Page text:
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Monday, September 14, 2009

Leaving San Francisco -- at 52 Times the Speed of Sound

Posted By on Mon, Sep 14, 2009 at 12:01 AM

Perhaps you've seen this before -- but it was a new thrill to us. A pair of gents with a time-lapse camera that snapped photos every 10 seconds have distilled their cross-country automobile journey down to the above four-and-a-half minute haul from San Francisco to Washington, D.C.

In case you're wondering, this is the quickest anyone has left San Francisco since Gavin Newsom heard there were some folks in Bakersfield with an abiding interest in health care and photogenic mayors.

If you're also wondering how fast a vehicle that could tear from Mason Street to the nation's capital in four minutes and 36 seconds would be traveling, we did the math for you:

Four minutes and 36 seconds is roughly 7.6 percent of an hour, and this journey covered 3,052 miles. So, in an hour's time such a mythical auto would cover 39,843 miles -- traveling at 52 times the speed of sound (but only 0.006 percent of the speed of light).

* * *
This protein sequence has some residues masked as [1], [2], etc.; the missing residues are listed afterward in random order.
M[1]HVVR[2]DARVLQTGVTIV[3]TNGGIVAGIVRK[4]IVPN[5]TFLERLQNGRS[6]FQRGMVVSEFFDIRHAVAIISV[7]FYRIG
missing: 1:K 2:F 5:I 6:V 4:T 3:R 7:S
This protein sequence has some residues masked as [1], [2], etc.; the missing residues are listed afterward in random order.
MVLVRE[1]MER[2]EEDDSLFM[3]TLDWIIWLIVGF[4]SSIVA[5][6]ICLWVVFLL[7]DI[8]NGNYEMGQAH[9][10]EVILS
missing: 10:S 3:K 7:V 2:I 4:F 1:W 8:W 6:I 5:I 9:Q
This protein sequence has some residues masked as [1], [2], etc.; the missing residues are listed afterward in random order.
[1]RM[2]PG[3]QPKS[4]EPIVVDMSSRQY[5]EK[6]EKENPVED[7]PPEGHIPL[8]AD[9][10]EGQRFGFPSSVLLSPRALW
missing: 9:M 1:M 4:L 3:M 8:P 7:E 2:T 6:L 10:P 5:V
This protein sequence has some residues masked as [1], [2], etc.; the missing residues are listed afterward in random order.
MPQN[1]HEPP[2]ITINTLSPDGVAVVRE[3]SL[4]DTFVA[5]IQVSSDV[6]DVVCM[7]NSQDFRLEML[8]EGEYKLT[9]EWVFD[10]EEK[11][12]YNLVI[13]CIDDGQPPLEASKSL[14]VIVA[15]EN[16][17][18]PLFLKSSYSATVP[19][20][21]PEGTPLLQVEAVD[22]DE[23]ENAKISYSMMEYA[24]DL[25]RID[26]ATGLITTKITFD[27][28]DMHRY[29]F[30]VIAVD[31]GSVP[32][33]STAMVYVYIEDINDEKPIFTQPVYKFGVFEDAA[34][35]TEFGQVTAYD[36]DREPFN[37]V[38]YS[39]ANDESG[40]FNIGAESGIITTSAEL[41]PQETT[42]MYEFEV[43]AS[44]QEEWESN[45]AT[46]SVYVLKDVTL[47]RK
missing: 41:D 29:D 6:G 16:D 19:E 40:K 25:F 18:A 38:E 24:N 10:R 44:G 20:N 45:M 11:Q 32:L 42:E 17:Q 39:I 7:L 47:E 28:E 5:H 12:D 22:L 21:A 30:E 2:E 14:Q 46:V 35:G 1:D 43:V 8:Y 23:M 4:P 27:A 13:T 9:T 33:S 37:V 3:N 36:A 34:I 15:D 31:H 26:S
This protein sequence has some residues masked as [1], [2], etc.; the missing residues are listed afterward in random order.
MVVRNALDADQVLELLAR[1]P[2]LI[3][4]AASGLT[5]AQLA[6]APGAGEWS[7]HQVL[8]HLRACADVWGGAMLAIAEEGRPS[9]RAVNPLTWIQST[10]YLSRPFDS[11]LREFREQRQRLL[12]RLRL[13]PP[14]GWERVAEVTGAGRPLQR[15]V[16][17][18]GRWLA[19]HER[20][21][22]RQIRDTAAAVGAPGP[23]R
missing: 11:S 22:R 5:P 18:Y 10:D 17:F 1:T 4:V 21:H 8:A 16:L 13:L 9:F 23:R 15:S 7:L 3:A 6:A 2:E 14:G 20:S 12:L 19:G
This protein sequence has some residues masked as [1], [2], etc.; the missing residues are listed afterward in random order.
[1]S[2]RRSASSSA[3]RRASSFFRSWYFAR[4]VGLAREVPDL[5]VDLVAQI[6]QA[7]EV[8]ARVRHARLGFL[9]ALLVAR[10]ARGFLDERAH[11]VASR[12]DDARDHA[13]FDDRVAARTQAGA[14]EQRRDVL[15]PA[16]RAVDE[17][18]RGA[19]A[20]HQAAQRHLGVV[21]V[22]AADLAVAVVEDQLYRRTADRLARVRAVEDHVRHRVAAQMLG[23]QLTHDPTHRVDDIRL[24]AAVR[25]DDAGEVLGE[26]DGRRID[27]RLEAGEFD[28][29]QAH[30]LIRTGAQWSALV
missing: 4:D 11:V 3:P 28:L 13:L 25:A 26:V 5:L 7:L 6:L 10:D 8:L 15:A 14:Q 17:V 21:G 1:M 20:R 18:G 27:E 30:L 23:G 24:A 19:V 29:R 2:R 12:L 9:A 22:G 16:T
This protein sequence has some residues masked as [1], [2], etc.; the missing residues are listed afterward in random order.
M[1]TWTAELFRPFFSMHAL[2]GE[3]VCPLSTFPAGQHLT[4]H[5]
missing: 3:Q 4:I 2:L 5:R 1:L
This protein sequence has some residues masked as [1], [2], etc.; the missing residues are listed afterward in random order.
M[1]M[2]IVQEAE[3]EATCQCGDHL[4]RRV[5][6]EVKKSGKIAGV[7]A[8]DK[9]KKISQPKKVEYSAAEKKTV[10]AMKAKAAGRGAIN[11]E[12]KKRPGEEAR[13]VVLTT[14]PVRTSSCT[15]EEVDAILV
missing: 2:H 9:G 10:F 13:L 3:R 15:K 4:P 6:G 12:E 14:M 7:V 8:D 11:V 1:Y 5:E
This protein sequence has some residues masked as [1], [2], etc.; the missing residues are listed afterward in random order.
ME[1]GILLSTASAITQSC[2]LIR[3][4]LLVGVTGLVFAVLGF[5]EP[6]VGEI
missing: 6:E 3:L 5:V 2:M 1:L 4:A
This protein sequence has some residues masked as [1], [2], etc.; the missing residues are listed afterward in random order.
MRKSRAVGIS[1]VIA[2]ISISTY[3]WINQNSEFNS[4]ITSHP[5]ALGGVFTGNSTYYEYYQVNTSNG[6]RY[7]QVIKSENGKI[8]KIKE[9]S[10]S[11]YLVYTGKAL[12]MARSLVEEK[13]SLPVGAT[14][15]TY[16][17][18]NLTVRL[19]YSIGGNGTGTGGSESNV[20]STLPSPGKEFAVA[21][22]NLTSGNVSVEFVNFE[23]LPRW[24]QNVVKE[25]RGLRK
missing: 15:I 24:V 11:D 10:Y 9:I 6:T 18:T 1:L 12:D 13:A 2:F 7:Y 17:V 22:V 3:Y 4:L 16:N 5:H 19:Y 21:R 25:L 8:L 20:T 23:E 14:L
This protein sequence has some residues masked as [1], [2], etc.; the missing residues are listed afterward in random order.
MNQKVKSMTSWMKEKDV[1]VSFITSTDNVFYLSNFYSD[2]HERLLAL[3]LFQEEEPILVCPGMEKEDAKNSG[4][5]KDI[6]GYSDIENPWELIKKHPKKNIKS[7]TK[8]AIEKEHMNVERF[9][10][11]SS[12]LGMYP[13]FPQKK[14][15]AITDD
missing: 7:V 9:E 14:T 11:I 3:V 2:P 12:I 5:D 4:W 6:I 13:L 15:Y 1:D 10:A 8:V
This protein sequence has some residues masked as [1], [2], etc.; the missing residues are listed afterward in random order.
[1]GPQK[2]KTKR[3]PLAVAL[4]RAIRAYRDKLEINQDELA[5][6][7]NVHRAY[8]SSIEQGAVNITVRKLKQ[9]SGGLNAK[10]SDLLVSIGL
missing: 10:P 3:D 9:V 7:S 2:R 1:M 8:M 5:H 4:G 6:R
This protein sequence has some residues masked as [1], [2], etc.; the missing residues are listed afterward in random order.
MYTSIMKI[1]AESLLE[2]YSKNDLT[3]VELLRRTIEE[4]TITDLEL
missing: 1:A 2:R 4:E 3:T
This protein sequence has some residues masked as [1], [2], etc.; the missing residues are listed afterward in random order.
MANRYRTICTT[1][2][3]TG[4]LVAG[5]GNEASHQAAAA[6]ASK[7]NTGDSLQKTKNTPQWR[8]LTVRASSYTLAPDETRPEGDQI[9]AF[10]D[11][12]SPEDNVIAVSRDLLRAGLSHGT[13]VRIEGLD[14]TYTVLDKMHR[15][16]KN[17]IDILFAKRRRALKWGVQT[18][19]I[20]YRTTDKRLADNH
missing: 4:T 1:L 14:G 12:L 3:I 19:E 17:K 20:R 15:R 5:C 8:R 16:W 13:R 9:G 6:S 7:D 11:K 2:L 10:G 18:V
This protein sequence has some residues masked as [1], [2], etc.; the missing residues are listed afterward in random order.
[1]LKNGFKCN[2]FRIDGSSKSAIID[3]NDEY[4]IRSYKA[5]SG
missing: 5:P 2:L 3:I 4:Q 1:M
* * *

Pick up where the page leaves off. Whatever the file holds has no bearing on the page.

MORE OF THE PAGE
How fast is that compared to man-made objects? Well, that's 19 times faster than the fastest recorded speed from the SR-71 Blackbird, 321 times faster than Steve McQueen drove on Marina Boulevard during the classic chase scene in Bullitt, and 39,843 times faster than I feel like I'm going on the N-Judah.

H/T   |   Triangle Films

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About The Author

Joe Eskenazi

Joe Eskenazi

Joe Eskenazi was born in San Francisco, raised in the Bay Area, and attended U.C. Berkeley. He never left. "Your humble narrator" was a staff writer and columnist for SF Weekly from 2007 to 2015. He resides in the Excelsior with his wife, 4.3 miles from his birthplace and 5,474 from hers.


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